I have been reading Studies in the Sermon on the Mount, by D. Martyn Lloyd-Jones. I am just a little ways into the book, and, so far, it is very good, well worth reading; so good that I have decided to do some blogging on it as I go.
We will start, in this first blog post, with an introduction—to the entire sermon and to the beatitudes. Here are five points from Lloyd-Jones’ book well worth mentioning.
- The sermon presents a perfect picture of how every Christian was meant to live—or a picture of the kingdom of God. Therefore, all Christians should regard the sermon as a guide to follow, but more than that, as a way of life that God expects us to follow.
- The sermon is meant for us now, not in the future. Ultra-dispensationalists would insist that this sermon (and the gospels) was not really meant for us now, but for the millennial kingdom. I suppose they would say that it is just impossible to measure up to all the sermon’s teachings, that Jesus would never expect us to follow such high standards—not until He comes to rule over the world. But we are meant to be a very different people, and with Christ in our heart we can be different.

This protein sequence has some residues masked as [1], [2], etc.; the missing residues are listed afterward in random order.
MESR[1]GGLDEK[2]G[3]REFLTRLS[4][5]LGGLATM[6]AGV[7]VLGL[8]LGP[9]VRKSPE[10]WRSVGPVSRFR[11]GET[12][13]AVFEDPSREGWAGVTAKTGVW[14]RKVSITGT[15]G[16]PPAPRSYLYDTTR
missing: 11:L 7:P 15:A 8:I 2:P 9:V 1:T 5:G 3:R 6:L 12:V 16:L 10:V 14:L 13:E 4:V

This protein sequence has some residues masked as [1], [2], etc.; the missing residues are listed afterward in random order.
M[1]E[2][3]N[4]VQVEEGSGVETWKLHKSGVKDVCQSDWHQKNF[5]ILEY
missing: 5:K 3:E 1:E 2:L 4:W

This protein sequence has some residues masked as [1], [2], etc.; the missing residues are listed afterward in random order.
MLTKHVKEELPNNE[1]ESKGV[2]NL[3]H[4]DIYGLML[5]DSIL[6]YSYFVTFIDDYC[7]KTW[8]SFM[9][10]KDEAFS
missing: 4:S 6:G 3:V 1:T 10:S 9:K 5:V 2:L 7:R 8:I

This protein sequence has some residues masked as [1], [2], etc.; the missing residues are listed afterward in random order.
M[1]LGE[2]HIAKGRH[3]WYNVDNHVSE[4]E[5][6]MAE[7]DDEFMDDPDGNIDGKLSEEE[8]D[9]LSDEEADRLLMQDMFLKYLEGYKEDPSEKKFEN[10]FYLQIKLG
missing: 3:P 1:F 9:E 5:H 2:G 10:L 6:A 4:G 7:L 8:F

- All of the sermon’s teachings are achievable by the Holy Spirit, but none can be achieved naturally, by some natural gift. Therefore, the sermon is meant only for Christians who are filled and empowered by the Holy Spirit.
- The sermon, if followed, will make us more like Jesus and is a direct road to spiritual blessing.
- As for the Beatitudes, they are not to be separated, but we must take them as a complete whole. Says Lloyd-Jones,
Each one of necessity implies the other. For instance, you cannot be ‘poor in spirit’ without ‘mourning’ in this sense; and you cannot mourn without ‘hungering and thirsting after righteousness’; and you cannot do that without being one who is ‘meek’ and a ‘peacemaker’. Each one of these in a sense demands the others.
Next post: Bless Are the Poor in Spirit.